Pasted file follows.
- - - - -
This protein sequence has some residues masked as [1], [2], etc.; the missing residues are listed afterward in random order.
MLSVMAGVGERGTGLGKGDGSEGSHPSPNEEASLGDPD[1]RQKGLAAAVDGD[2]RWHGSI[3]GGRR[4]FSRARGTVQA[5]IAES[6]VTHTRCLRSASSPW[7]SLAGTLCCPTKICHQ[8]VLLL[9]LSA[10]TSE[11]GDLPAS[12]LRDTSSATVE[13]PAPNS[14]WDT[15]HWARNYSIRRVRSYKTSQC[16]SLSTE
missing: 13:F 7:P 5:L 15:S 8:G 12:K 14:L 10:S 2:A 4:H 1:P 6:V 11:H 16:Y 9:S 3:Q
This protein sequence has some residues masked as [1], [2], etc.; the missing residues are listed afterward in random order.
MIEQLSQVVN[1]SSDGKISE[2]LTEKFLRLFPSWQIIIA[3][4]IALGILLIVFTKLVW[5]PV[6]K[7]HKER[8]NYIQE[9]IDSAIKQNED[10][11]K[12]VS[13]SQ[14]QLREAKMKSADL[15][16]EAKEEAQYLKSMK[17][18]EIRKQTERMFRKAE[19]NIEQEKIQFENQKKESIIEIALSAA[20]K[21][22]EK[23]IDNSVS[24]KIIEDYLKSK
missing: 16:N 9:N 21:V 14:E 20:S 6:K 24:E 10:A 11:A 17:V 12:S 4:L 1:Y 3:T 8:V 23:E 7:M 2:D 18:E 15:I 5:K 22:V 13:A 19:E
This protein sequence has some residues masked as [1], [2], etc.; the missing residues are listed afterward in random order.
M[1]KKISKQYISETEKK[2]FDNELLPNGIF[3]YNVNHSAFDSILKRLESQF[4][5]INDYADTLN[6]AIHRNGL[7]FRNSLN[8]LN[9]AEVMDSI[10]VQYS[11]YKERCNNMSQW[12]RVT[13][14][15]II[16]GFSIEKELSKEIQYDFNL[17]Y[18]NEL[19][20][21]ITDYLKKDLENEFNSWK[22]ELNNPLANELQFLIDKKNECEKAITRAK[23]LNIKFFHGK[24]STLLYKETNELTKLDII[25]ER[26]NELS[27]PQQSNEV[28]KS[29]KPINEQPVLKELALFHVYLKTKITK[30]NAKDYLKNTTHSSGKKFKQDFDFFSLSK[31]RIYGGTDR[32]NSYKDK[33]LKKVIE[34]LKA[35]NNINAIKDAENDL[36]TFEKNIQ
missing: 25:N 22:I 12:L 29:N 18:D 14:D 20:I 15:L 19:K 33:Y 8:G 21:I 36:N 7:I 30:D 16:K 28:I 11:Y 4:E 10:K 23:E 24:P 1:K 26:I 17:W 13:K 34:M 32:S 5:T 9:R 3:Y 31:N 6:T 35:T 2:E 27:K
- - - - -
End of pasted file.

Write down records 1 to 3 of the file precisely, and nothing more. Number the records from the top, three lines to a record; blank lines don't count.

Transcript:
This protein sequence has some residues masked as [1], [2], etc.; the missing residues are listed afterward in random order.
MLSVMAGVGERGTGLGKGDGSEGSHPSPNEEASLGDPD[1]RQKGLAAAVDGD[2]RWHGSI[3]GGRR[4]FSRARGTVQA[5]IAES[6]VTHTRCLRSASSPW[7]SLAGTLCCPTKICHQ[8]VLLL[9]LSA[10]TSE[11]GDLPAS[12]LRDTSSATVE[13]PAPNS[14]WDT[15]HWARNYSIRRVRSYKTSQC[16]SLSTE
missing: 13:F 7:P 5:L 15:S 8:G 12:K 14:L 10:S 2:A 4:H 1:P 6:V 11:H 16:Y 9:S 3:Q
This protein sequence has some residues masked as [1], [2], etc.; the missing residues are listed afterward in random order.
MIEQLSQVVN[1]SSDGKISE[2]LTEKFLRLFPSWQIIIA[3][4]IALGILLIVFTKLVW[5]PV[6]K[7]HKER[8]NYIQE[9]IDSAIKQNED[10][11]K[12]VS[13]SQ[14]QLREAKMKSADL[15][16]EAKEEAQYLKSMK[17][18]EIRKQTERMFRKAE[19]NIEQEKIQFENQKKESIIEIALSAA[20]K[21][22]EK[23]IDNSVS[24]KIIEDYLKSK
missing: 16:N 9:N 21:V 14:E 20:S 6:K 24:E 10:A 11:A 17:V 12:S 4:L 1:Y 3:T 8:V 23:E 7:M 2:D 18:E 15:I 5:K 22:V 13:A 19:E
This protein sequence has some residues masked as [1], [2], etc.; the missing residues are listed afterward in random order.
M[1]KKISKQYISETEKK[2]FDNELLPNGIF[3]YNVNHSAFDSILKRLESQF[4][5]INDYADTLN[6]AIHRNGL[7]FRNSLN[8]LN[9]AEVMDSI[10]VQYS[11]YKERCNNMSQW[12]RVT[13][14][15]II[16]GFSIEKELSKEIQYDFNL[17]Y[18]NEL[19][20][21]ITDYLKKDLENEFNSWK[22]ELNNPLANELQFLIDKKNECEKAITRAK[23]LNIKFFHGK[24]STLLYKETNELTKLDII[25]ER[26]NELS[27]PQQSNEV[28]KS[29]KPINEQPVLKELALFHVYLKTKITK[30]NAKDYLKNTTHSSGKKFKQDFDFFSLSK[31]RIYGGTDR[32]NSYKDK[33]LKKVIE[34]LKA[35]NNINAIKDAENDL[36]TFEKNIQ
missing: 25:N 22:I 12:L 29:N 18:D 14:D 20:I 15:L 19:K 33:Y 8:G 21:I 36:N 7:I 30:D 16:K 28:I 11:Y 4:E 10:K 23:E 24:P 1:K 26:I 17:W 13:K 34:M 32:S 5:T 9:R 3:Y 31:N 6:T 35:T 2:E 27:K